The walk out of Oviedo wasn’t too long or at all industrial and along the way we bumped into Dave who we hadn’t seen since around day 4. If you want breakfast, don’t leave it too late when exiting the city. Once you are in the countryside there are extremely few options for refreshment (unless you have provided your own).
There was early morning low cloud and mist obscuring the view, but the mountain tops protruded through the gloom. The weather was still and dry, perfect for walking, but a heavy downpour was forecast for late morning. I took joy in playing with my camera and the raindrop opportunities that were provided by the rain during the night.
I made the most of several animal interactions, including a charming grey mare who trotted alongside the fence whenever I started to walk away – an attention-seeker if ever I met one! I met an albino cow who could barely see, various dogs and cats, and even a couple of sunbathing turtles.
As I was passing by a couple tending their plot, the woman rushed over to me indicating the basket she was carrying. She insisted I help myself to a handful of freshly picked strawberries – how kind-hearted – and how delicious they tasted.
There was a fair amount of road walking, but plenty of lovely tracks through woodland and farm pastures. Quite a lovely day. And the weather just produced a few spits and spots of rain. Perfect!
I lost Marilyn along the way and we have ended up staying in different places tonight. But we have been in touch and will land at the same place tomorrow.
Tonight I am staying at a delightful albergue in San Juan de Villapañada, 20 places, no reservations, lovely kitchen/dining area, and garden with views over the countryside to die for. Domingo, the hospitalero does a communal wash and as the weather is a bit (lot) iffy tonight all the laundry has been strung across the kitchen – such a variety of pants and socks floating above the dining table!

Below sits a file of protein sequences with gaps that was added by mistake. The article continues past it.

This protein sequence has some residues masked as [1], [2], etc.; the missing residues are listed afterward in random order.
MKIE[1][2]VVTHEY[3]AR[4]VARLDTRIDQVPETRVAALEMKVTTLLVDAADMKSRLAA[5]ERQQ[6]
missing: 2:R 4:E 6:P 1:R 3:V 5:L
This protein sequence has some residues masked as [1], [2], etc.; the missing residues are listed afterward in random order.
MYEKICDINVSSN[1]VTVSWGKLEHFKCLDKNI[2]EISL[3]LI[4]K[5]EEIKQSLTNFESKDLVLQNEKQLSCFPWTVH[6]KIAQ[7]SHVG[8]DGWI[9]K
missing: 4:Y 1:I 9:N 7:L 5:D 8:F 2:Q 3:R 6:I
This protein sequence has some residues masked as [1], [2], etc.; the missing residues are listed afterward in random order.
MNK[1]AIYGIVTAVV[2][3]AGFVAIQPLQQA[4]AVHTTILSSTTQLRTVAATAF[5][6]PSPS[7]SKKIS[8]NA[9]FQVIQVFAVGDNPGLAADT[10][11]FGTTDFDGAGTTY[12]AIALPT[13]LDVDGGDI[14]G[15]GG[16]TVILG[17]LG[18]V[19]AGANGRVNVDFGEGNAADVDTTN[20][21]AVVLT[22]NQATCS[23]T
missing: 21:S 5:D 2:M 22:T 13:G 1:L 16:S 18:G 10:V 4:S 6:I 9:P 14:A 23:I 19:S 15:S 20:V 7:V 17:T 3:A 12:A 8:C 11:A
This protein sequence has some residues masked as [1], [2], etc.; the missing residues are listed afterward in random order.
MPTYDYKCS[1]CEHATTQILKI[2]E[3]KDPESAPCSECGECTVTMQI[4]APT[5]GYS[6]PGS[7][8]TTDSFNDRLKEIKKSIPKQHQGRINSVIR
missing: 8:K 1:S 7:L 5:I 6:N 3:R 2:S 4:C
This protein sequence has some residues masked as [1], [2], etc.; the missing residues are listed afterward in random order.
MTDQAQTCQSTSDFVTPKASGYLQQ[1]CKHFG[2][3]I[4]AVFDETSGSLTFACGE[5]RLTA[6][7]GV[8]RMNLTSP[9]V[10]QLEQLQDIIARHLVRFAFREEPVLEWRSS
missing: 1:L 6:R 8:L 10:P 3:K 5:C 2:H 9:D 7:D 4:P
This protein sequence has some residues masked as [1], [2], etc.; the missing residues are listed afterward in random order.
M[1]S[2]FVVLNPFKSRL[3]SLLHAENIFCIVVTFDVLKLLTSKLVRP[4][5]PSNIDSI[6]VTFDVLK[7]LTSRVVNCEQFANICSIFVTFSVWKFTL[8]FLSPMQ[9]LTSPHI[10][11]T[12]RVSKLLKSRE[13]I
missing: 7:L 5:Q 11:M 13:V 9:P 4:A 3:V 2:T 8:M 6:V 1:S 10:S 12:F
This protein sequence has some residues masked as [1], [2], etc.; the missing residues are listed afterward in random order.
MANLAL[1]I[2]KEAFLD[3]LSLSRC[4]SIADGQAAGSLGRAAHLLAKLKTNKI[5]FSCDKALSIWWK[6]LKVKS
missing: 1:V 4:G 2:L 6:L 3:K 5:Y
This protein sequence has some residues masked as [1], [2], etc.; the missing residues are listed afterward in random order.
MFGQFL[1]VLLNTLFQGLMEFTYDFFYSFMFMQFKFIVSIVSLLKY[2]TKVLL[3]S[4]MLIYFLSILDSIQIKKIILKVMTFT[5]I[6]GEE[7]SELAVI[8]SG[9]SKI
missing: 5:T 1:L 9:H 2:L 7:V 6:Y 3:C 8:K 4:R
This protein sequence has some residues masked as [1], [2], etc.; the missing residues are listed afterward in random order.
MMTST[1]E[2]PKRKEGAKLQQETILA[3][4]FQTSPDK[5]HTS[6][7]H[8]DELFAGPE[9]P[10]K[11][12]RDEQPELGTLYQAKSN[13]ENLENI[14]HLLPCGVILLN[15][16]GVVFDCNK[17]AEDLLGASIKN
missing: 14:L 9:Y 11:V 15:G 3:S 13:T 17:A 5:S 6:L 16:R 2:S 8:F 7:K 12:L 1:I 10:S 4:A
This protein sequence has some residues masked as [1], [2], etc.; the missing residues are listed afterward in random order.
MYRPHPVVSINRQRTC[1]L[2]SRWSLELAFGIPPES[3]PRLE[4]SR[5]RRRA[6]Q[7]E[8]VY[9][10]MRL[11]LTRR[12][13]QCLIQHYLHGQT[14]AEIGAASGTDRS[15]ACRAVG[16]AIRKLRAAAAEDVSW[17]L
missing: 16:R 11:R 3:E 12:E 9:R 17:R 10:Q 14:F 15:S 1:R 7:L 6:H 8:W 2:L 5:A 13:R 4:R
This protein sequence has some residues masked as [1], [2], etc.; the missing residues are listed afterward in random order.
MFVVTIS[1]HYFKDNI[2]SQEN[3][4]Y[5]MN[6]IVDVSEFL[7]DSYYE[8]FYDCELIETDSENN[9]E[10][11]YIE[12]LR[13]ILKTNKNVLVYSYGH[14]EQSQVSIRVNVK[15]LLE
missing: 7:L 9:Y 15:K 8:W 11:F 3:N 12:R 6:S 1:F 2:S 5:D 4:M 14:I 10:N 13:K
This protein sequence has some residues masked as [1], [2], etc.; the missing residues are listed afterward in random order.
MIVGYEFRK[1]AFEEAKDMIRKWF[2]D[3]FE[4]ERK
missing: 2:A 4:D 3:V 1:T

We are a very mixed bunch here, pilgrims from Peru, Spain, Italy, France, Germany, Netherlands, UK (Dave and me), Belgium, and there could be more. The albergue is situated in a miniscule hamlet with no shops for miles. It is necessary to buy supplies for supper as you pass through the reasonably sized town of Grado (where Marilyn is staying), which I duly did, but was not so desperate for an evening slurp that I was prepared to slog 5km uphill with a bottle of wine. So imagine my delight when I arrived and a very kind Dutch man offered me a glass from his bottle of red that he had slogged uphill with. And then imagine my further delight when I discovered that Domingo keeps a supply of wine, beer and cider for very reasonable purchase, and there is also a vending machine. It is a lovely situation and even though it is almost a kilometre off the camino, it is well worth the extra distance. Domingo keeps the place spotless and it is an absolute credit to him. There is no wifi, and poor phone signal from my mobile provider. Breakfast items are provided for a donation and the cost to stay the night is 5 euros.
I was able to help out a couple of pilgrims who were suffering. To the Dutchman I gave my knee strap that I have carried for four years without using it for its intended purpose (although I have used it for plenty of others), and to the Spanish man with a huge blister on his heel I gave iodine, gauze and tape, and some hikers’ wool for the morning.
All in all a most pleasant start to my third camino of this trip – the Camino Primitivo.
Today’s distance 31.7 km
Accumulated uphill elevation 440 m
Accumulated downhill elevation 463 m
Total distance 566.7 km
Average per day 27 km